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Venice Update

News of Venice, CA and Marina del Rey CA

Trump’s Budget Threatens Some LA Homeless Programs

Los Angeles, CA (March 31, 2017) -The Los Angeles Homeless Services Authority (LAHSA) Commission has unanimously approved a resolution in support of programs and resources to help people experiencing homelessness that are threatened in President Trump’s proposed budget.

The proposed budget would eliminate the Community Development Block Grant program as well as the HOME Investment Partnerships Program, which together provide over $140 million annually that in part serve the homeless in Los Angeles County.

“The proposed cuts to HUD and HHS would be catastrophic for the efforts to end homelessness in Los Angeles County,” said Wendy Greuel, chair of the LAHSA Commission. “The Commission will continue to advocate for funding for homeless programs on the federal level to ensure no one calls the streets their home.”

The proposed budget would reduce the U.S. Department of Housing and Urban Development by $6 billion and the Health and Human Services Department by $15 billion.

The resolution also references the importance of the Legal Services Corporation and the Interagency Council on Homelessness, which would be eliminated under President Trump’s proposed budget. The Commission supports full funding for these programs and others that provide critical services and housing to people experiencing homelessness.

The full text of the resolution can be found here.

The Los Angeles Homeless Services Authority is a joint powers authority of the City and County of Los Angeles, created in 1993 to address the problems of homelessness in Los Angeles County. LAHSA is the lead agency in the HUD-funded Los Angeles Continuum of Care, and coordinates and manages more than $132 million annually in federal, state, county and city funds for programs providing shelter, housing and services to homeless persons. For more information visit www.lahsa.org.


Comments (6)

  1. Nick Z

    Billy, you are right that Prop 13 is a huge tax giveaway to homeowners, but it’s not the new recent millionaire residents who benefit. The new “gentrifiers” are already paying full property tax because taxes reset when a home is sold. The true beneficiaries of Prop 13 are long-time homeowners who bought their house for $100,000 30 years ago and it’s now worth $2M, but they are still paying taxes like it’s a $100,000 house. Your idea would actually force the lower income homeowners of Venice out of their houses, including many long-time African American homeowners in Oakwood. They may be millionaires and 1%-ers in terms of assets (their house), but they don’t have the cash flow to pay full taxes.

    • reta

      And would this be a new class of homeless on the streets? How far does a million after taxes go for seniors in Venice? Talk about community after 30 years. Or should this class of diversity be moved to Palm Springs or a cheaper than PS place?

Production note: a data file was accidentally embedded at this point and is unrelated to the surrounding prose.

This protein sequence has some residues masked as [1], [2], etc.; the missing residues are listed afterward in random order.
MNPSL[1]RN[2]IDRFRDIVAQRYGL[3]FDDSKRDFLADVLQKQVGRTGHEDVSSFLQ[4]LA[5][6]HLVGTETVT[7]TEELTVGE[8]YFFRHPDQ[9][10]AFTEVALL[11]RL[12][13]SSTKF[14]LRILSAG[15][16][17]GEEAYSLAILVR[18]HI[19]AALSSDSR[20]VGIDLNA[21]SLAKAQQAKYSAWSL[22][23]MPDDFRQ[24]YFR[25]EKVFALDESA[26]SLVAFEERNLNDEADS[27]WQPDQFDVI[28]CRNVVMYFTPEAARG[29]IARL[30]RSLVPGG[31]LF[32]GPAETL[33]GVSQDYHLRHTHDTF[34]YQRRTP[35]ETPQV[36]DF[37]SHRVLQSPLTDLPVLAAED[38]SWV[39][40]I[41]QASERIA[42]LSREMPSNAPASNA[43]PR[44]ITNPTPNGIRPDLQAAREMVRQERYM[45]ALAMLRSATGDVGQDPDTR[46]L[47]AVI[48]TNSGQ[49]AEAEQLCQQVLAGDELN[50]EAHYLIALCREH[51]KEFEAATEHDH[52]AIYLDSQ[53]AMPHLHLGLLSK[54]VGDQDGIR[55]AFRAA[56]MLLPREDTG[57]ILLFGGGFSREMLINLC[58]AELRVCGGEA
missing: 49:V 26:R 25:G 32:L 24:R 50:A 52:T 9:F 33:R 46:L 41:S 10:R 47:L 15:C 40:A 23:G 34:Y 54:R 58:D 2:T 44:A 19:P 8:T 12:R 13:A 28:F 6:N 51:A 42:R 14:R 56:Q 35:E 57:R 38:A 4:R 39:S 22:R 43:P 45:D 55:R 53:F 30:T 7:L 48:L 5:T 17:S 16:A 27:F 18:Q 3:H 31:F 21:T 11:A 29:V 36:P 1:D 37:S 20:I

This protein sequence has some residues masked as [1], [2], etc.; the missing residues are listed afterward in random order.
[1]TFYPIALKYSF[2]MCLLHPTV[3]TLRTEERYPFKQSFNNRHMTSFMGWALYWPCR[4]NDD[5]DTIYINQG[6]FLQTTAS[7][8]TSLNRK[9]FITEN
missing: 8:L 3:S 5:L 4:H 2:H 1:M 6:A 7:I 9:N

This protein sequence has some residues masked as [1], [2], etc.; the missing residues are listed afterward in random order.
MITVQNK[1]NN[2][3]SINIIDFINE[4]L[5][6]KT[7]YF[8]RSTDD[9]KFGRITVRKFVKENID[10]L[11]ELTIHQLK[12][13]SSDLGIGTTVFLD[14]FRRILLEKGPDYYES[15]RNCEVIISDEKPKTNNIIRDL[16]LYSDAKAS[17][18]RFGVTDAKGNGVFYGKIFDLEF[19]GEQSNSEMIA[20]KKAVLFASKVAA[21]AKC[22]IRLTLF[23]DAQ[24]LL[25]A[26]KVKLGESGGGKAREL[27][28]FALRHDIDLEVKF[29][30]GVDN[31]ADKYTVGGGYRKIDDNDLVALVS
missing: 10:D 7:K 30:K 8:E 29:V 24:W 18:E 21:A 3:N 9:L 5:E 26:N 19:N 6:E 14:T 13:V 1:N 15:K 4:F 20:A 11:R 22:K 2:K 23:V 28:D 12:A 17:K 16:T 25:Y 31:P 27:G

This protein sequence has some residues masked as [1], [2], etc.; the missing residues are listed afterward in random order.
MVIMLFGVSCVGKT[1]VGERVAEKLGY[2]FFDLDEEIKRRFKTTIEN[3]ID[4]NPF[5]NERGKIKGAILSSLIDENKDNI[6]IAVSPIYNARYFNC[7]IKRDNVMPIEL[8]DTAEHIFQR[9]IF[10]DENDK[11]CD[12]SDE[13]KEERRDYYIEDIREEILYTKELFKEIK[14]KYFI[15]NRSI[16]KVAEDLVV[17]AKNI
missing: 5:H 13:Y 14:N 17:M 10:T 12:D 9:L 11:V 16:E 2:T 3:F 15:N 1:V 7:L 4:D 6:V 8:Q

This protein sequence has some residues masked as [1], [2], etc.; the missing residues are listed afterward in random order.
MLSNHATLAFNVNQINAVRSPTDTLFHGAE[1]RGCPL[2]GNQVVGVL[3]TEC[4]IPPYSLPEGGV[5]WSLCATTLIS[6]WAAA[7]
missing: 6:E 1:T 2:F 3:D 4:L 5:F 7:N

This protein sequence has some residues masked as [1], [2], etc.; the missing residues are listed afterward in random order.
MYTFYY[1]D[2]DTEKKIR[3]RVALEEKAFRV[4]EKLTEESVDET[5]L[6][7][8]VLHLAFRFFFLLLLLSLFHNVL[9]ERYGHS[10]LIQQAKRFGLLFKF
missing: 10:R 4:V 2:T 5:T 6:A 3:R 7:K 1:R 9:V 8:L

• Nick Z

        That;s the issue Reta. Depending on age, proceeds would probably pay for rent and a comfortable life in Venice, but maybe not much for heirs. Would probably afford a comfortable life anywhere east of California and West of New Jersey, but then that begs the question, why raise taxes and force those people out and to move to lower cost areas and not build housing for the homeless in lower cost areas?

    • Anonymous

      Billy Boy, Don’t you realize that major tax increases can be passed on to renters, raising already unfathomable highs. Oh yes, those young techies can afford it. A simple answer to a complicated concern with loads of unintended consequences. Oh, you could enact laws limiting what those evil landlords could charge, but the return is like what happened when SMMR put in draconian rent control laws, where landlords just stopped maintaining their properties and let them go to shit. Or is that yet another way you folks would like to degrade Venice in order to make the “home of the homeless” more complete.

  2. Billy Zanatakos

    I saw this coming. Easy fix, increase state and city taxes and do away with prop 13 to meet the shortfall in the budget.Venice has plenty of millionaire residents that can afford the tax increase.

  3. Anonymous

    Then does it not make sense to re-examine the use of some of the most expensive property in LA County for housing a few homeless people and sop up needed visitor parking, and sell it off to developers for funds to use wisely and economically to build something for the many somewhere else. The lots on Venice Blvd should be built as a multi-story car park with turnstiles and attendants like in Santa Monica to get revenue. This whole homeless city at the beach in Venice is a long term, overpriced solution to nothing, while the numbers of people coming to seek the good life at the beach financed by a mythical Uncle Sugar keep increasing. It is time to reevaluate what is being done and start looking at helping the homeless over funding the nonprofits.

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